IRSYNC & SSH Keys

Ryan M (@fak3r) just posted a great writeup on a new product he’s written called “IRSYNC” (http://www.rfxn.com/projects/irsync-incremental-rsync/). It’s a totally dope looking project and I look forward to implementing it. In his latest blog post (http://www.rfxn.com/irsync-limiting-passwordless-ssh-keys/), he advocates for limiting password less SSH keys. I’ll take that one step further and say that they should be avoided completely. For anyone who hasn’t attended one of my “Advanced SSH” sessions here at HacDC, there are a lot of great utilities shipped with OpenSSH that are designed to make your life as easy as possible. I’ll cover a few of them quickly….

ssh-copy-id

This utility exists to propagate your public keys in a secure way (potentially even setting up the infrastructure for you). This is a quick hit blog post, so read the man page and start using this utility you probably didn’t know existed.

ssh-agent

This utility keeps your (unlocked) private key in resident memory so that I can be automagically used for accessing remote machines. Best part? You still have to enter a password to initially unlock the key, but after that you can set an expiration (4 hours? 8 hours? lifetime for daemons?). Think of it like a password on your x509 certs (you DON’T remove those just so Apache will load properly… right?). You have something similar to mod_nss which secures the whole system and raises the bar a little bit. Lazy and STILL don’t want to enter a password? Use GNOME on linux & set the password on your key to the same as your system password. GNOME will contact SeaHorse and attempt to unlock your key and load it into ssh-agent all in one go.

Some of this not making sense? Join us in IRC: #hacdc on freenode and ask away!

Google quietly releases hardware VP8 encoder/decoder

Monday of this week the WebM team quietly released information about the hardware encoder/decoder for the VP8 codec. This is, according to them, “the worlds first VP8 hardware encoder”. What does this really mean? Google is going to have an edge in the consumer devices market due to the low power, low cost, and multi-bus interface they’re offering.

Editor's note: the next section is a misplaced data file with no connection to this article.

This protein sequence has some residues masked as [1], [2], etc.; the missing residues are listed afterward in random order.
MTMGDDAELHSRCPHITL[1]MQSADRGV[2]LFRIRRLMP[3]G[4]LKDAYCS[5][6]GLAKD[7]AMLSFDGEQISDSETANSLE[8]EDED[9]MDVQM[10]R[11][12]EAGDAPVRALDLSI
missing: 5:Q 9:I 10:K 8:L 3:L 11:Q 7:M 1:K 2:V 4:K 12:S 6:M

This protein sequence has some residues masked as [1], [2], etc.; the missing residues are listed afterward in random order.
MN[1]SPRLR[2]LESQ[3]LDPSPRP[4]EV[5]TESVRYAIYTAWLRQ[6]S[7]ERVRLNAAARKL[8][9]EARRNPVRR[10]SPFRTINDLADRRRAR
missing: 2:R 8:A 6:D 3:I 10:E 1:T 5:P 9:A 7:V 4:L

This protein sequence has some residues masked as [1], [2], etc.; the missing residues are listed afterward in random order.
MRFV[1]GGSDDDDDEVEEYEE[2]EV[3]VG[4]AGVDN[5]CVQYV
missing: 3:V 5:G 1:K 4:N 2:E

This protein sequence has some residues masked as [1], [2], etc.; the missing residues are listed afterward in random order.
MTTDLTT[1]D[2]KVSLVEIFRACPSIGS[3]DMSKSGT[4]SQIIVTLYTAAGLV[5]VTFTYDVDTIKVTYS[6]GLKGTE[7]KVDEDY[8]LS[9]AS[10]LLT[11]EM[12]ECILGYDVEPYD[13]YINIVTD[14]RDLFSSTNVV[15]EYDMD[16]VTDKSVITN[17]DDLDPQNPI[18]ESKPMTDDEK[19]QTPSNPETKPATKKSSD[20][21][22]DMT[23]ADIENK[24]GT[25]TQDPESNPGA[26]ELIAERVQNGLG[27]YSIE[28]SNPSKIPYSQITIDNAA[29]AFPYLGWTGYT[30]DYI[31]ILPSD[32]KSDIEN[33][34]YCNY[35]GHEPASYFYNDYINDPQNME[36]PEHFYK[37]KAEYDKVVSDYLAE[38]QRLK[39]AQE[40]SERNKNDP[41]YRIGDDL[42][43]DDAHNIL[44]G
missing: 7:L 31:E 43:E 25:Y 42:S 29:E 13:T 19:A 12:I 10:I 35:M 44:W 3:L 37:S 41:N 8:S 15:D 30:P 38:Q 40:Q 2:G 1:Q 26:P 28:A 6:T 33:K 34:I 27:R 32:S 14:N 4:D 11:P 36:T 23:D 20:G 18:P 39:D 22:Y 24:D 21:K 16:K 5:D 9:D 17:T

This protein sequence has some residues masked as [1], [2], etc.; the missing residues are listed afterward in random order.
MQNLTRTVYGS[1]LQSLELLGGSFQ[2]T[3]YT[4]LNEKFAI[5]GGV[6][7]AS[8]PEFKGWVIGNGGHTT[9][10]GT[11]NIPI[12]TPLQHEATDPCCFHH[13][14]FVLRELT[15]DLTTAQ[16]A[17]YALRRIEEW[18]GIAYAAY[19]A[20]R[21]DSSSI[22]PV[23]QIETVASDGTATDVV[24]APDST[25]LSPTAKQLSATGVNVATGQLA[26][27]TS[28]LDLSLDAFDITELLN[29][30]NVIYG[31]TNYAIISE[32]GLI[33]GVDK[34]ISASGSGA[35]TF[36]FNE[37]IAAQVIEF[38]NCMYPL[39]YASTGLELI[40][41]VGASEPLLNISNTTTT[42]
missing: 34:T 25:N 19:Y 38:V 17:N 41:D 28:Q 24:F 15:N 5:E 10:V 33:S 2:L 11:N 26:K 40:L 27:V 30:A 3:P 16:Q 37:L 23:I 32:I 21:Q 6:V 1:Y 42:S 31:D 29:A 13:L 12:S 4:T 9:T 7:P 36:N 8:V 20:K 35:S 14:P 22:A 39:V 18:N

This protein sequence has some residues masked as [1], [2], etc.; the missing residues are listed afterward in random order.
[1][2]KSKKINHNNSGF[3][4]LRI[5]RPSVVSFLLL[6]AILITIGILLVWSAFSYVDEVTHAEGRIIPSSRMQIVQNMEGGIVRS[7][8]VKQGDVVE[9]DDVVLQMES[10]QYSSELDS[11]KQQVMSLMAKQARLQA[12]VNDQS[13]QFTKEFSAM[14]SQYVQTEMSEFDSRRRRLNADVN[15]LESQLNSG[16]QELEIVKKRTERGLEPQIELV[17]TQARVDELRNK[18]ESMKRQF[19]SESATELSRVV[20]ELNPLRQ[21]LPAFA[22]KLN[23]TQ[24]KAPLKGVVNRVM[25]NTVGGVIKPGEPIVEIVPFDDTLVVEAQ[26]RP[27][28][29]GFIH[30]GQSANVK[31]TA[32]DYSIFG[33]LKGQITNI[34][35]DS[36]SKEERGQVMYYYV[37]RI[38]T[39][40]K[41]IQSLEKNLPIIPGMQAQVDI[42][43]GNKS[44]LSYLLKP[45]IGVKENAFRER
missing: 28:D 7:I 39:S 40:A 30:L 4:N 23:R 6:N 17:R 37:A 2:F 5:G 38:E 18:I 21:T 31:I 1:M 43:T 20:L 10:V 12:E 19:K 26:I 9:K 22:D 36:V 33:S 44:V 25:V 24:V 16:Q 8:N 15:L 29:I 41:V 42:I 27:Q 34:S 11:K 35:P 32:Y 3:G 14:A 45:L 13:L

Low cost you say? That’s correct. They’re licensing the VHDL/Verilog sources at no cost. If you’re more of the multi-codec kindof company, there is even a commercial vendor offering RTL based sources to vendors looking to produce their own silicon.

The part that really blows my mind is that to deliver 1080p video at 30fps, it requires “less than 100MHz clock frequency”. At that point, it’s well within a lot of commodity ARM processors. If the bus interfaces were there, i’d challenge someone to take that 2010 ninja badge and do some dirty with it.

Want to read more? Check it out.

Overview: http://blog.webmproject.org/2011/03/introducing-anthill-first-vp8-hardware.html

Hardware Details: http://www.webmproject.org/hardware/

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What’s currently going on at HacDC?

Things have been fast paced at HacDC recently and it’s good to see great folks working on lots of neat projects. I’ll be breaking out the big stick soon to get folks writing about them, but here is just a sampling of what’s been going on:



stick around for more information as folks write more about the laser work we’ve been doing, the custom power supplies we’ve been designing (and will be kitting up soon), the upcoming classes on game development (on a console you build), the next revision of our spaceblimp project, and the wireless microcontroller mesh network we’re building.

oh, and fun. we’re big on fun.

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